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The final hospital need in children discharged from a cardiology acute care unit: a single-centre survey study

Published online by Cambridge University Press:  28 November 2022

Adam L. Ware*
Affiliation:
Department of Pediatrics, Division of Cardiology, University of Utah, Salt Lake City, UT, USA
Lauren Reiter
Affiliation:
Department of Pediatrics, Division of Critical Care, University of Utah, Salt Lake City, UT, USA
Melissa Winder
Affiliation:
Heart Center, Primary Children’s Hospital, Salt Lake City, UT, USA
Dallin Kelly
Affiliation:
Undergraduate Studies, Brigham Young University, Provo, UT, USA
Jennifer Marietta
Affiliation:
Heart Center, Primary Children’s Hospital, Salt Lake City, UT, USA
Sonja Ohsiek
Affiliation:
Heart Center, Primary Children’s Hospital, Salt Lake City, UT, USA
Zhining Ou
Affiliation:
Department of Internal Medicine, Division of Epidemiology, University of Utah, Salt Lake City, UT, USA
Angela Presson
Affiliation:
Department of Internal Medicine, Division of Epidemiology, University of Utah, Salt Lake City, UT, USA
David K. Bailly
Affiliation:
Department of Pediatrics, Division of Critical Care, University of Utah, Salt Lake City, UT, USA
*
Author for correspondence: Adam L. Ware, MD, 81 N. Mario Capecchi Dr, Salt Lake City, UT 84113, USA. Tel: +1 801 213 3599. E-mail: adam.ware@hsc.utah.edu

Abstract

Objective:

Children with heart disease may require inpatient care for many reasons, but ultimately have a final reason for hospitalisation prior to discharge. Factors influencing length of stay in paediatric cardiac acute care units have been described but the last reason for hospitalisation has not been studied. Our aim was to describe Final Hospital Need as a novel measure, determine Final Hospital Need in our patients, and describe factors associated with this Need.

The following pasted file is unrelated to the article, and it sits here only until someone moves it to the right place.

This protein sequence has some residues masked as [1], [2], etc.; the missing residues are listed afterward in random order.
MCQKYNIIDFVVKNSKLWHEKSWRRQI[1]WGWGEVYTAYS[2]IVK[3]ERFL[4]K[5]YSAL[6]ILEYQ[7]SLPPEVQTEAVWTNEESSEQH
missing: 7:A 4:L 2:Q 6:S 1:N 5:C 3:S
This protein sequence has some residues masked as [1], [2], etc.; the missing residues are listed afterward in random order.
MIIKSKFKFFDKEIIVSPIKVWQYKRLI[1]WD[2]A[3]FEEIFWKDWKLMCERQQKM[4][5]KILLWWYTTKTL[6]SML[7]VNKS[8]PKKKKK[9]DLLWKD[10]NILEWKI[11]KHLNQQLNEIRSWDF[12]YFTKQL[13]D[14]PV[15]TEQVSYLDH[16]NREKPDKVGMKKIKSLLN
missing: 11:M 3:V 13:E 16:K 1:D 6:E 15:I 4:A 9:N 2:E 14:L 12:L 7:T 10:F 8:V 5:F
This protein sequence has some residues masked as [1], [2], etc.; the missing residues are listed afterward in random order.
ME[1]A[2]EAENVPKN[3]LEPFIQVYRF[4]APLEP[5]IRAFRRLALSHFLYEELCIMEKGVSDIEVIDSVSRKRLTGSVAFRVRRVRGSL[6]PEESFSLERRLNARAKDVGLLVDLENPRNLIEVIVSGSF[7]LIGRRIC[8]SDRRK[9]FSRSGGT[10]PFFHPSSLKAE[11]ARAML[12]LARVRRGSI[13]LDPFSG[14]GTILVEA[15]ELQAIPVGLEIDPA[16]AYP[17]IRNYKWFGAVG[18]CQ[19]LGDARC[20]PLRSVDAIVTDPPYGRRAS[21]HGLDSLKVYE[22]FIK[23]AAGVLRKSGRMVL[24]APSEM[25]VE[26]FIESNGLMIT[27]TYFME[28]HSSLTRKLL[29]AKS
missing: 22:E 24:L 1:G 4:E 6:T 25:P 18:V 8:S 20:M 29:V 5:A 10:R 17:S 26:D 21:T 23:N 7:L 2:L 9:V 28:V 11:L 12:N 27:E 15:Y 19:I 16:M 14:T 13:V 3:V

Methods:

Single-centre survey design. Discharging providers selected a Final Hospital Need from the following categories: cardiovascular, respiratory, feeding/fluid, haematology/ID, pain/sedation, systems issues, and other/wound issues. Univariable and multivariable analyses were performed separately for outcomes “cardiovascular” and “feeding/fluid.”

Measurements and Results:

Survey response rate was 99% (624 encounters). The most frequent Final Hospital Needs were cardiovascular (36%), feeding/fluid (24%) and systems issues (13%). Probability of Final Hospital Need “cardiovascular” decreased as length of stay increased. Multivariate analysis showed Final Hospital Need “cardiovascular” was negatively associated with aortic arch repair, Norwood procedure, and Final ICU Need “respiratory” and “other.” Final Hospital Need "feeding/fluid” was negatively associated with left-sided valve procedure, but positively associated with final ICU need “respiratory,” and tube feeding at discharge.

Conclusions:

Final Hospital Need is a novel measure that can be predicted by clinical factors including age, Final ICU Need, and type of surgery. Final Hospital Need may be utilised to track changes in clinical care over time and as a target for improvement work.

Type
Original Article
Copyright
© The Author(s), 2022. Published by Cambridge University Press

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